There is very little that remains from my youth, least of all my youth. I still have the vinyl records that I purchased until succumbing to the folly of cassette tapes more suited to my transient lifestyle. (Cassettes are gonna make a comeback, I tell ya!) Then there are my university English Lit books, because you never know when you’re going to want to curl up with a good Medieval drama.
But buried in a drawer are possessions I’ve had probably longer than anything else: my Mad magazines.
There are only a handful left. I used to have years’ worth, but somewhere along the way the bulk succumbed to the ravages of time and spring cleaning.
The ones that remain are frayed and torn, mostly without their covers. The oldest is from 1975 and features a spoof of That’s Entertainment called “What’s Entertainment?” complete with song parodies by Frank Jacobs and uncanny celebrity likenesses by Mort Drucker. There are also regular features by Don Martin, Dave Berg, Sergio Aragones and “the usual gang of idiots.”
This issue probably belonged to an older brother, but later I had my own subscription. That kept going until about 1982 when I moved on to a cooler, more mature subscription to Rolling Stone.
I don’t have any of my old Rolling Stones.
I’m also not a rock writer. Nor am I particularly cool or mature. Instead, I’m a grown adult man who last week wrote a joke built around the word “beaver.” And not for the first time.
So we now know who to blame for this.
It’s true that Mad had a big influence on me. I grew up in a small town with one cinema and two TV channels – at least in our house. Cable was the stuff that dreams were made on. We didn’t have Saturday morning cartoons. Instead, we had Saturday evenings and “The Bugs Bunny Show,” with its madcap anvils and gravity-defying mayhem, an influence in its on right.
But Mad offered a glimpse at the culture that was happening outside my sheltered, small-town world. Not just a glimpse but a funhouse mirror view – distorted, strange yet recognizable.
I’ve never seen Dog Day Afternoon but I know it through “Dum Dum Afternoon.” I’ve never seen A Star is Born, but I can tell you what happens from “A Star’s a Bomb.” Long before I saw Apocalypse Now, I knew what to expect from “A Crock o’ [BLIP!] Now.”
Mad exposed to me to shallow disco culture, shoddy products, corrupt politicians, The Lighter Side of Grooming. I learned what “planned obsolescence” meant. My brother and I discovered to our endless amusement that when a boob pops out of a bra, it goes “POIT!” (God bless you, Don Martin.)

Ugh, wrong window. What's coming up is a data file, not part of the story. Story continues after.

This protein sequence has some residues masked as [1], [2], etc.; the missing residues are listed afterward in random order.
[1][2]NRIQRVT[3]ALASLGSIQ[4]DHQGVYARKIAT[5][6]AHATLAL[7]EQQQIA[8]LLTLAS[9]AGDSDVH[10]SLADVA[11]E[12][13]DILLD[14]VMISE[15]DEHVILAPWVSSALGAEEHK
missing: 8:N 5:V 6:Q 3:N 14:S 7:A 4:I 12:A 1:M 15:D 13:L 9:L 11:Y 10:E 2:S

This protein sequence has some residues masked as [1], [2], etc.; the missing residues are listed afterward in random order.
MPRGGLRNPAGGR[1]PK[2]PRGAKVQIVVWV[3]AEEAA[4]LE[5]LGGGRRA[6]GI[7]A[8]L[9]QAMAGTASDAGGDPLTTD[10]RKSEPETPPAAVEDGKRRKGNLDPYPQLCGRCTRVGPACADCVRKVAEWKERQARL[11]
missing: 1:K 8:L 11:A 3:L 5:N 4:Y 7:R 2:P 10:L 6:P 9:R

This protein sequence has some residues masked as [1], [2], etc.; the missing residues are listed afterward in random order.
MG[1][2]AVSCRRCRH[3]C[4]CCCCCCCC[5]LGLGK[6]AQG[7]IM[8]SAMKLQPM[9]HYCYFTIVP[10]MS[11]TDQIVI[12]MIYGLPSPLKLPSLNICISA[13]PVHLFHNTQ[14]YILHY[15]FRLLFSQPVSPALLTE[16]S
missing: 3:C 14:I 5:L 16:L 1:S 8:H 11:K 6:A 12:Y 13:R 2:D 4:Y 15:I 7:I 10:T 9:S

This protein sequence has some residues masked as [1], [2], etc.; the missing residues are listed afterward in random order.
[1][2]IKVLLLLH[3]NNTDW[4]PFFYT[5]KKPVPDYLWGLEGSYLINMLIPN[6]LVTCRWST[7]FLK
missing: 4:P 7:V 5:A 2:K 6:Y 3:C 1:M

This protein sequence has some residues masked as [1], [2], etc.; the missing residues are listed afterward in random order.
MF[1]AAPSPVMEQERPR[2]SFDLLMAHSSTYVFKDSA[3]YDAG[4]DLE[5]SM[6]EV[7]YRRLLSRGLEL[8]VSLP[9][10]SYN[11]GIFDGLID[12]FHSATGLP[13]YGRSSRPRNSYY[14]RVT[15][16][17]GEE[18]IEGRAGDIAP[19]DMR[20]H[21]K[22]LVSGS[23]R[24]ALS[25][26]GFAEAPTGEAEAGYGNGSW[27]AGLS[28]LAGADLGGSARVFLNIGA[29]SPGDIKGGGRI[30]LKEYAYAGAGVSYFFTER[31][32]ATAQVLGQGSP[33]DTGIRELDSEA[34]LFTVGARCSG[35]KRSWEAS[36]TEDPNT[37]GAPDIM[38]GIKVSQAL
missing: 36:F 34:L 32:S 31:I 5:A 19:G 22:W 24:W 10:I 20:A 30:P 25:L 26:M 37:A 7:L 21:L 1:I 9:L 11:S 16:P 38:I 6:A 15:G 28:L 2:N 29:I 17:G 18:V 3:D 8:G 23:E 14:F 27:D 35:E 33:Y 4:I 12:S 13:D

And weirdly, for a 10- to 15-year-old, I learned the names of the writers and artists. Al Jaffee was a genius. Jack Davis was the bridge between the cartoonishness of Don Martin and the realism of George Woodbridge. To be honest, I paid less attention to the writers, but the writing itself I could count on to skewer everything in its path. And that’s what I took away from Mad magazine – nothing was sacred.
As much as I liked Mad in the 70s, what I truly loved were the special issues, the ones with the reprints of original EC comics from the 50s – “Superduperman,” “Starchie,” “Melvin of the Apes.” These had nothing to do with my current culture. Instead, I was enthralled by the lunatic artwork by the likes of Wally Wood and Bill Elder, with tossed-off gags crammed in every pane. There was no bit of insanity that couldn’t be made more insane, like the ever-changing emblem on Superduperman’s chest (“Good Housekeeping,” “100% Wool,” “For Rent”).
I thought, “I can do this!” And that’s why I decided to become… a cartoonist. But then I discovered I was untalented. (I still have my old cartoon journals too.) Words, however, I could manage, and words could be as flexible as images. Plus there was never a need to draw eyeballs.
Of course, not everyone who grew up reading Mad became a humorist, and no doubt there are many influences that led me to where I find myself – having written a weekly humour column in The Sherbrooke Record for 14 straight years and other places for most of my adult life.
These days we live in Kibitz Nation, where everything’s a joke and comedians come (as Mad magazine described itself) “cheap.” By comparison, the humour of those old Mads is positively quaint. So why do I keep them around?
Maybe it’s to remind myself why I do this, that, like Mad magazine, I still might help someone see the world differently, thanks to humour in a jugular vein.